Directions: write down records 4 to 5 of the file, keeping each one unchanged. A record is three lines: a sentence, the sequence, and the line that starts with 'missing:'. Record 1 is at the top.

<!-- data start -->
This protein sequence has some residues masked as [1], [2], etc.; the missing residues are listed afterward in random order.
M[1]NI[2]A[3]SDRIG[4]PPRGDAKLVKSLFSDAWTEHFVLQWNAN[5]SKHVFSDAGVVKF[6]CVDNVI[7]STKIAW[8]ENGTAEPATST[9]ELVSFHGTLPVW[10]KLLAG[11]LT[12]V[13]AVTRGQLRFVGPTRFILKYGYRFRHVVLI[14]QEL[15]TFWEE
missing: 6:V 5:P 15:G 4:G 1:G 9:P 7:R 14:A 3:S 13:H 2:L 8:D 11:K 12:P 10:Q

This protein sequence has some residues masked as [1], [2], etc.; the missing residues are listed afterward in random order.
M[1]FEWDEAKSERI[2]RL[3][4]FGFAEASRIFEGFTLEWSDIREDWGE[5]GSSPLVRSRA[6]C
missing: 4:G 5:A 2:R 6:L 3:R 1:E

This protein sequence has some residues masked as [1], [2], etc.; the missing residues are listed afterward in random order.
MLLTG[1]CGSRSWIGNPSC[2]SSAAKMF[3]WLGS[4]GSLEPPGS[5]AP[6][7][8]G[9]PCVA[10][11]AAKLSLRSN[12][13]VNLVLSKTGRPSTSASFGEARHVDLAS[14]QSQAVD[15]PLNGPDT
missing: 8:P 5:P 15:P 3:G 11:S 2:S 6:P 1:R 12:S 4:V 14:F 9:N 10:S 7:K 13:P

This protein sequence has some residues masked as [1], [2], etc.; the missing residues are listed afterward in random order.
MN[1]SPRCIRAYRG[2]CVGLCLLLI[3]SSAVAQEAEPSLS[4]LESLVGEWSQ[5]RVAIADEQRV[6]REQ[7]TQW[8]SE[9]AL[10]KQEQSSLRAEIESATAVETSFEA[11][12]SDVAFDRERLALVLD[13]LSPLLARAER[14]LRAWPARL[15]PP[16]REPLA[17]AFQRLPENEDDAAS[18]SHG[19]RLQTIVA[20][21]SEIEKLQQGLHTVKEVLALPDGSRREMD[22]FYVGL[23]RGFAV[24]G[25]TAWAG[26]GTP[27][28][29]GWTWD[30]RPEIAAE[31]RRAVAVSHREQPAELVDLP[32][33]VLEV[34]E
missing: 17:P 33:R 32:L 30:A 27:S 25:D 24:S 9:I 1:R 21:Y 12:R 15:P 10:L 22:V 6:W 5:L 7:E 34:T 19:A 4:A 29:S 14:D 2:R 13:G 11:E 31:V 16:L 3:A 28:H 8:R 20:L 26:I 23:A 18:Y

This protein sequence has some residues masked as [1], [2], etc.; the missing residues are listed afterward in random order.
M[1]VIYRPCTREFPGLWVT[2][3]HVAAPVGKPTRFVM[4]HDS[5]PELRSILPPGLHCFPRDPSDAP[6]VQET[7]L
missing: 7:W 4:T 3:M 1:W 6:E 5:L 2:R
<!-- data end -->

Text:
This protein sequence has some residues masked as [1], [2], etc.; the missing residues are listed afterward in random order.
MN[1]SPRCIRAYRG[2]CVGLCLLLI[3]SSAVAQEAEPSLS[4]LESLVGEWSQ[5]RVAIADEQRV[6]REQ[7]TQW[8]SE[9]AL[10]KQEQSSLRAEIESATAVETSFEA[11][12]SDVAFDRERLALVLD[13]LSPLLARAER[14]LRAWPARL[15]PP[16]REPLA[17]AFQRLPENEDDAAS[18]SHG[19]RLQTIVA[20][21]SEIEKLQQGLHTVKEVLALPDGSRREMD[22]FYVGL[23]RGFAV[24]G[25]TAWAG[26]GTP[27][28][29]GWTWD[30]RPEIAAE[31]RRAVAVSHREQPAELVDLP[32][33]VLEV[34]E
missing: 17:P 33:R 32:L 30:A 27:S 25:D 24:S 9:I 1:R 21:Y 12:R 15:P 10:L 22:V 6:W 5:L 7:E 34:T 19:A 4:A 29:S 14:D 2:R 13:G 11:E 31:V 16:L 3:A 28:H 8:R 20:L 26:I 23:A 18:Y

This protein sequence has some residues masked as [1], [2], etc.; the missing residues are listed afterward in random order.
M[1]VIYRPCTREFPGLWVT[2][3]HVAAPVGKPTRFVM[4]HDS[5]PELRSILPPGLHCFPRDPSDAP[6]VQET[7]L
missing: 7:W 4:T 3:M 1:W 6:E 5:L 2:R